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How to Move Forward After a Reduction in Force (RIF)

, |By Jason White

Over the last few months, businesses have shifted from a growth-at-all-costs mentality to seeking to conserve cash at all costs, and many organizations have had a reduction in force (RIF). 

On the latest episode of High Growth Matters, we spoke with Alexis Kavazanjian, seasoned fast-growth executive and CPO at Sendoso, about moving through and forward after a reduction in force (RIF) – and just as importantly, what we can learn this time around, so it doesn’t happen again.

This blog has been adapted from that conversation and covers:

  • How to best navigate a RIF
  • Moving forward following a reduction in force
  • Avoiding future RIFs by learning from current experiences

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How to navigate a RIF

Once a decision has been made to let people go, it can be challenging to plan and implement a RIF. Each decision affects real people's lives, and navigating the challenges and emotions of implementing those decisions can seem formidable.

“Approach the process objectively, fairly and treat people with respect,” Alexis says. “That's really going to set the stage for your leadership values and who you are as an organization.”

Reduction decisions shouldn’t be made in haste. Instead, companies need to consider how they found themselves in a position where a RIF is necessary.

Alexis suggests asking the following questions:

  • What is the business rationale that led us here?
  • Did we over-invest in an area?
  • Are we failing to meet business goals?
  • Have plans changed, making functions unnecessary? 

Once the root cause of a RIF has been determined, it may be easier to utilize an objective approach to analyze which positions should be eliminated to provide an optimal business result.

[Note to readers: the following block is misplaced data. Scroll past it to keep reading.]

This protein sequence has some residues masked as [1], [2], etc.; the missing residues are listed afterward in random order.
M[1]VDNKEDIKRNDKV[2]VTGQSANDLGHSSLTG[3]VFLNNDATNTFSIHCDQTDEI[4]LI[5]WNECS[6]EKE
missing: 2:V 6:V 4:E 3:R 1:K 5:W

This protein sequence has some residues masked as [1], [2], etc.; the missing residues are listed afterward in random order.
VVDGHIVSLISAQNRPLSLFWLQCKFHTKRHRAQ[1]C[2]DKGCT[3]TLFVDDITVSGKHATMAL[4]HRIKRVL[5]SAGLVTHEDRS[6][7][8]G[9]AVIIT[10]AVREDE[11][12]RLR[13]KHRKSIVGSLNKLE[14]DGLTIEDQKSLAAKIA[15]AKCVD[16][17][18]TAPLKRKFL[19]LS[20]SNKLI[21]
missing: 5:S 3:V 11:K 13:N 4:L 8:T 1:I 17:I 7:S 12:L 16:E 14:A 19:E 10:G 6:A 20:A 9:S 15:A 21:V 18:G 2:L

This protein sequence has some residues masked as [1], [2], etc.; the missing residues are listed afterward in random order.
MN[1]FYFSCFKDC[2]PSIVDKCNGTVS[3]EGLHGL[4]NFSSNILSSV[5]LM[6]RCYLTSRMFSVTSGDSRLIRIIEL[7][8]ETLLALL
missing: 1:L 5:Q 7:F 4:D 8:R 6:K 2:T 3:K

The importance of proper leverage

Companies can sometimes make RIF choices that unintentionally cost more in the long run — effectively eliminating entire functions that need to be outsourced or replaced. When RIF decisions are made too quickly, short-term benefits can result in greater long-term implications.

According to Alexis, one way to ensure proper reduction leverage is to implement regular and thorough evaluations and assessments.

“Ensure you have the right people at the right stage of the company regularly,” she says. “Determine what roles will be most critical over the next 12 to 24 months, and make sure they’re filled with the right people.”


Moving forward after a RIF 

The biggest differentiating factor between success and struggle following a RIF is communication. You must help employees understand the situation, how the business arrived there and how the company will move forward.

Reductions will impact different groups across the organization in various ways. Therefore, creating and tailoring communication to each is essential in influencing reaction and understanding. 

“Define a cascading communication plan, where you start with leadership, then people managers, then the impacted group. Then ultimately, your remaining employees,” Alexis says. 

As a part of this cascading communication plan, training and equipping managers to navigate difficult conversations and respond to tough questions will be essential for the success and longevity of your company. But unfortunately, manager support is a factor that is often overlooked.

“Your leaders are critical for success. The focus of training shouldn’t be speed,” Alexis says. “If you want your leaders to be involved in the process, you must establish trust with them.”

Alexis shares her philosophy on developing and maintaining a cascading communications plan during and following a RIF. To learn more about how to build trust with your leadership teams and people managers, communicate with impacted people and rally your remaining team members after difficult decisions, listen to the full episode.


Avoiding future RIFs by learning from current experiences

Changing and uncertain economic environments, unforeseen circumstances and many other factors mean difficult scenarios like RIFs are not completely avoidable. 

However, a few mindset and strategy shifts can help avoid future RIFs.

“Instead of spending X to achieve Y, companies are shifting towards an approach that requires proof of X to receive Y,” Alexis says.

Rather than focusing on perceived value, companies should focus on actual value backed by data-driven proof, especially in a cost-savings environment that values sustained growth over growth at all costs.

Inward focus, communication and alignment are also necessary for avoiding any potential future RIF. While people need time and space to process, acknowledging the events and working to understand them in the context of forward movement is a necessary step in business. 

“You have to set the team up for success by having a really clear path forward,” Alexis says. “People need to understand what success looks like as a business and the plans to achieve it.”


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